It’s funny how the winter holidays happen. It’s like a locomotive, gaining speed around each turn, careening along until – sometimes — I feel mowed down by the long lists I carry around while I try desperately to check off things. And no matter what I do, the list keeps getting more things added and fewer things completed…and then, just as I think I’m going to collapse under it all – there is this moment of quiet and peacefulness.
On Christmas Eve, after the early service at 4pm, I went home and joined family from Atlanta and greater Boston, along with friends who needed their intentional family around them, and toasted the season with champagne and baked ham and biscuits. We had music playing, a fire in the fireplace; there was laughter and sharing all around. A few went off to another service at the congregation our family’s been part of for years; I chose to sit by the fire and catch up on family news.
And we told stories, watched our nearly-four-year-old grand-nephew examine the Christmas ornaments, and realized that life was pretty good. The next morning brought a leisurely breakfast with our daughter Abby, home from New Orleans, and gifts and more music. There were phone calls and video chats with other longtime friends, and then – prime rib in the oven and cheese ball on the coffee table – more family began showing up, and a progression of gift-giving and receiving ensued.
In the evening my cousins arrived, Hanukkah candles were lit, and more celebration took place as sixteen of us blended our families, our faith traditions, and our hearts. And the next day we were in the audience for one of the final Christmas Revels performances of the year – blessed by the many contributions of the Horsburgh and Swanson families – as we swirled in the horror of the Acadian diaspora of the 1700s (mirroring the one going on, right now, in Syria) and celebrated the “laissez le bon temps roulez” spirit of life in Louisiana now.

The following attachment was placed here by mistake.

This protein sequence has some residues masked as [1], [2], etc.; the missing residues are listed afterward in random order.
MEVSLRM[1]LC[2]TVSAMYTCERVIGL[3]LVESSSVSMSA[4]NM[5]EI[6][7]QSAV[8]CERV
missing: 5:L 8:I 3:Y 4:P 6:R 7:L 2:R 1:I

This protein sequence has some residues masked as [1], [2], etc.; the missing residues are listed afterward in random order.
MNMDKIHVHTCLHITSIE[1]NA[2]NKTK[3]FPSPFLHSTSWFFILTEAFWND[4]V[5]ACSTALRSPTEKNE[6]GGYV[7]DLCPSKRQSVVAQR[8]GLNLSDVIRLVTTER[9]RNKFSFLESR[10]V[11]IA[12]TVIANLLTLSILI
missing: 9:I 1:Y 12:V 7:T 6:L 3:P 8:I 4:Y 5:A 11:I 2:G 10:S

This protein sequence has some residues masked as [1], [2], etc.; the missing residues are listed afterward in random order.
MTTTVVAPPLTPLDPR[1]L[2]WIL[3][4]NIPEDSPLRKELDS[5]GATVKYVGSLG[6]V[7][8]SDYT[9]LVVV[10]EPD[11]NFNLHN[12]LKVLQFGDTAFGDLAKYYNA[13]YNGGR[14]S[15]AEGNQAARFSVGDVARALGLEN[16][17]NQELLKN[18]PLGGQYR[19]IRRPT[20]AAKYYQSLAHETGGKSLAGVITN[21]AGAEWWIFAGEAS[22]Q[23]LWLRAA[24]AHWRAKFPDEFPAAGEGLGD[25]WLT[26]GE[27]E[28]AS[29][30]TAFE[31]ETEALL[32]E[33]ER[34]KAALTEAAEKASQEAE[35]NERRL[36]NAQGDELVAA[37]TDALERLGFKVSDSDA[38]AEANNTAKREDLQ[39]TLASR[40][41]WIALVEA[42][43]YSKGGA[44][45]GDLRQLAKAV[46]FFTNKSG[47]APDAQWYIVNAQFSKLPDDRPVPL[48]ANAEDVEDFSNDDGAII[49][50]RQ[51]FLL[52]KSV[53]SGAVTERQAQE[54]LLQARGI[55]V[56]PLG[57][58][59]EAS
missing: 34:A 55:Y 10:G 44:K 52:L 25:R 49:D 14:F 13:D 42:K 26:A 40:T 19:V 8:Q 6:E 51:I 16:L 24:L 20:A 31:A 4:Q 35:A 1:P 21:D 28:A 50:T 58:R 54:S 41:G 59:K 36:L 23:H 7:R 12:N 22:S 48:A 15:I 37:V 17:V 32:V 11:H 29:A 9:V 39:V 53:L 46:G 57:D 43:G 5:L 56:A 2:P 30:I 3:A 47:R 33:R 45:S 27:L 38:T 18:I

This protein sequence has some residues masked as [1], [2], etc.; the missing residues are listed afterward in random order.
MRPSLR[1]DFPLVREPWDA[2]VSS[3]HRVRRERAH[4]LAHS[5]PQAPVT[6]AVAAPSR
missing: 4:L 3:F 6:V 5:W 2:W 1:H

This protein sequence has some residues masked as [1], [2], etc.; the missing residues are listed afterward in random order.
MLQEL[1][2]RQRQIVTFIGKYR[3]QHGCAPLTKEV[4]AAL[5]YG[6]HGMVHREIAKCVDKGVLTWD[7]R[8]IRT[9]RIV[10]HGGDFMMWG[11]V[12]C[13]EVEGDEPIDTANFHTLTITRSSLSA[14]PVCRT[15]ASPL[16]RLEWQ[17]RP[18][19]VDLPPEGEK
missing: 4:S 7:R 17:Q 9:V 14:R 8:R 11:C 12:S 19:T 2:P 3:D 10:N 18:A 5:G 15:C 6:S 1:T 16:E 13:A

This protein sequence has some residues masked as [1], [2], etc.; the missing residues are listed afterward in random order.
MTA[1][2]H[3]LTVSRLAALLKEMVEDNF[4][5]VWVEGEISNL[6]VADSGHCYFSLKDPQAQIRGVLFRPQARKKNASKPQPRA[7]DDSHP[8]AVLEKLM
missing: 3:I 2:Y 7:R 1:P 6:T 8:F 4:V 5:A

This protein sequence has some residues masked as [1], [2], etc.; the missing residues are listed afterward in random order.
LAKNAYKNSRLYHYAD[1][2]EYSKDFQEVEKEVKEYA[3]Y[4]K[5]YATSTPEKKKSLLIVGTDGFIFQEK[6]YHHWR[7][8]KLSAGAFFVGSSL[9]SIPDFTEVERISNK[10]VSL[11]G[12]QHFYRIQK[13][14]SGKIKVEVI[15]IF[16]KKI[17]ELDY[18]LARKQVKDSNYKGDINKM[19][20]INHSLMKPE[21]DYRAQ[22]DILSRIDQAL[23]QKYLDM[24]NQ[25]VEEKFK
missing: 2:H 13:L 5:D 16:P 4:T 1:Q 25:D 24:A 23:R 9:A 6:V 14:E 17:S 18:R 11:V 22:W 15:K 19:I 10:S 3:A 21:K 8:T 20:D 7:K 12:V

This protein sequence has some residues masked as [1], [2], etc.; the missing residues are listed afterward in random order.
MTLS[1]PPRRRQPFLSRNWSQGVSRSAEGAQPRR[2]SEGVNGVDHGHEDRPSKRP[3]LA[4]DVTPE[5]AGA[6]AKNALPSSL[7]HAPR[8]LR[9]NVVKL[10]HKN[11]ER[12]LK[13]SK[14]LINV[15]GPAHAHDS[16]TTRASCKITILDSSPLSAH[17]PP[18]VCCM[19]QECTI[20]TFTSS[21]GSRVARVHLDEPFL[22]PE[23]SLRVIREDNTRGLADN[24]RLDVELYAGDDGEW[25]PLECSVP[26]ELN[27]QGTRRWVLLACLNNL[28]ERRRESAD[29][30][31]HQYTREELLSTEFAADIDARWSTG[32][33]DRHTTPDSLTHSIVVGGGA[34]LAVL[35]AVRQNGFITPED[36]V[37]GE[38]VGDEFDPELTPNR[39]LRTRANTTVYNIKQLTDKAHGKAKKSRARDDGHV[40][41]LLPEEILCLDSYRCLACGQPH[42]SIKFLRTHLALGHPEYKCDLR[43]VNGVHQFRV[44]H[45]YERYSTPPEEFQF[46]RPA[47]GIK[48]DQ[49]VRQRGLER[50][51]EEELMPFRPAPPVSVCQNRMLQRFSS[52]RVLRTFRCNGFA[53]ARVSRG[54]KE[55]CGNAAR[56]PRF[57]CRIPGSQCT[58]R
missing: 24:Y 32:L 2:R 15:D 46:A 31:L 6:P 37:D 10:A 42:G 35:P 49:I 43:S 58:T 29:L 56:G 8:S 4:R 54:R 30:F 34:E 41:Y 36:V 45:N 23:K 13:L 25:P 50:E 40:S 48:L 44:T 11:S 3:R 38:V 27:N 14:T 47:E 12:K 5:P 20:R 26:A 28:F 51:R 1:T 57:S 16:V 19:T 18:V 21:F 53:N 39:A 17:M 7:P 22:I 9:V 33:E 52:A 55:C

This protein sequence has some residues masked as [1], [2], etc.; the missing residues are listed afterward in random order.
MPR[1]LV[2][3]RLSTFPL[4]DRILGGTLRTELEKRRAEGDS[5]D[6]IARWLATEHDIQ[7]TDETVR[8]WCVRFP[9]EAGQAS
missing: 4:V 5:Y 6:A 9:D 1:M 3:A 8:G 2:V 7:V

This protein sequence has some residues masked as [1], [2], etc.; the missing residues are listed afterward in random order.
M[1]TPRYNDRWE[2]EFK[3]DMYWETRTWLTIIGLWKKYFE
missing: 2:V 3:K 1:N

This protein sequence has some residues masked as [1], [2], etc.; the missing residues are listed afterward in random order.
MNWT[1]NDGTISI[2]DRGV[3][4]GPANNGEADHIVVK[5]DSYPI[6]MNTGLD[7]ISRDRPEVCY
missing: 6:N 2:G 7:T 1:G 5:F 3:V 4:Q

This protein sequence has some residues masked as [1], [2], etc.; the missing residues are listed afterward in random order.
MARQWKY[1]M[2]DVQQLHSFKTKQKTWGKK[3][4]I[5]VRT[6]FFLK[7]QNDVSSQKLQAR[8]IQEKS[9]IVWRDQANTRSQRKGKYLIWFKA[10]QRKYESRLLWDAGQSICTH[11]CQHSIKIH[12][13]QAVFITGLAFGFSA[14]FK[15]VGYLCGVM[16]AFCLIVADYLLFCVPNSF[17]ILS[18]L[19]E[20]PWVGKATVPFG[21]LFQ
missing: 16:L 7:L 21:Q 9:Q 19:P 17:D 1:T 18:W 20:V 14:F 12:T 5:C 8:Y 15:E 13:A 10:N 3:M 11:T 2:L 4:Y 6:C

On New Year’s Eve we gathered with our closest friends and held hands around the table as we recognized how fortunate we are in our lives, and in our connections to one another. Good fortune comes not from money, but from the company we keep and the love we share with each other. And in that spirit, I hope that you, too, have taken time – or will do so this week, as the year is new – to reflect on what is of true importance to you and those around you…your family of birth or of choice. What is it that makes life valuable and worth treasuring? What is it that will feed your soul and your heart in the days to come? Who is that you want to spend your precious time being with, and why is that so?
These are the questions, and the choices, that stand before us in this New Year. These are the opportunities that we face in these still-dark and early days of January, 2017. I hope that, for you, the choices include supporting Follen Church and connecting with those who also call this their spiritual home. I pray that, for you, you will embrace the opportunities that exist to share an exploration of our Unitarian Universalist faith with your children and youth. Let us make the decision to do what we do – each thing – with care, with commitment, with compassion, fed by the spirit of love and the sure knowledge that together, we can change the world.
Deb Weiner, Interim Director of Religious Education